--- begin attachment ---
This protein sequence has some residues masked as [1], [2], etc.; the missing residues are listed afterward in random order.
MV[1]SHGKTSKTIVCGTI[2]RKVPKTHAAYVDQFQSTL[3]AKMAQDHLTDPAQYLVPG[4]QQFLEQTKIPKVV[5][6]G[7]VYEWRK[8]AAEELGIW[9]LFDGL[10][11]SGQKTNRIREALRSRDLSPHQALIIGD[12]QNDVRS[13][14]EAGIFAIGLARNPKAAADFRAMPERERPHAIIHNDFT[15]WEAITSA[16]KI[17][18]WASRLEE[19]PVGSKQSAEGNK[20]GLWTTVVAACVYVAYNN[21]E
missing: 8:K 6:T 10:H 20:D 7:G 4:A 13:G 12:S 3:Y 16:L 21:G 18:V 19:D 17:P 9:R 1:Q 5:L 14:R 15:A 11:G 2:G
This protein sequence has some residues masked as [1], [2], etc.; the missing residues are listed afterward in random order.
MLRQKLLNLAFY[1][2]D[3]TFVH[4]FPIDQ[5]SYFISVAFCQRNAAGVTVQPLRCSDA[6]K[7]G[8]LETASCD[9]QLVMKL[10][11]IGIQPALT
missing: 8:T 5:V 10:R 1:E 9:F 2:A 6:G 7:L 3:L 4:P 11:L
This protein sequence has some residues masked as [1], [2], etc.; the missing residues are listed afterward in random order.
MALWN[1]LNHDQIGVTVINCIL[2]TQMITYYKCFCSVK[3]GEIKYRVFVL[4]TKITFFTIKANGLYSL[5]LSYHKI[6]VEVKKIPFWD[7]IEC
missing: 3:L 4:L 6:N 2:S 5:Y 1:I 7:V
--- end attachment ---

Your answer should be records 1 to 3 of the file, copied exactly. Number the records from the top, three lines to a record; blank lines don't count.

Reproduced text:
This protein sequence has some residues masked as [1], [2], etc.; the missing residues are listed afterward in random order.
MV[1]SHGKTSKTIVCGTI[2]RKVPKTHAAYVDQFQSTL[3]AKMAQDHLTDPAQYLVPG[4]QQFLEQTKIPKVV[5][6]G[7]VYEWRK[8]AAEELGIW[9]LFDGL[10][11]SGQKTNRIREALRSRDLSPHQALIIGD[12]QNDVRS[13][14]EAGIFAIGLARNPKAAADFRAMPERERPHAIIHNDFT[15]WEAITSA[16]KI[17][18]WASRLEE[19]PVGSKQSAEGNK[20]GLWTTVVAACVYVAYNN[21]E
missing: 8:K 6:T 10:H 20:D 7:G 4:A 13:G 12:S 3:Y 16:L 21:G 18:V 19:D 17:P 9:R 1:Q 5:L 14:R 15:A 11:G 2:G
This protein sequence has some residues masked as [1], [2], etc.; the missing residues are listed afterward in random order.
MLRQKLLNLAFY[1][2]D[3]TFVH[4]FPIDQ[5]SYFISVAFCQRNAAGVTVQPLRCSDA[6]K[7]G[8]LETASCD[9]QLVMKL[10][11]IGIQPALT
missing: 8:T 5:V 10:R 1:E 9:F 2:A 6:G 7:L 3:L 4:P 11:L
This protein sequence has some residues masked as [1], [2], etc.; the missing residues are listed afterward in random order.
MALWN[1]LNHDQIGVTVINCIL[2]TQMITYYKCFCSVK[3]GEIKYRVFVL[4]TKITFFTIKANGLYSL[5]LSYHKI[6]VEVKKIPFWD[7]IEC
missing: 3:L 4:L 6:N 2:S 5:Y 1:I 7:V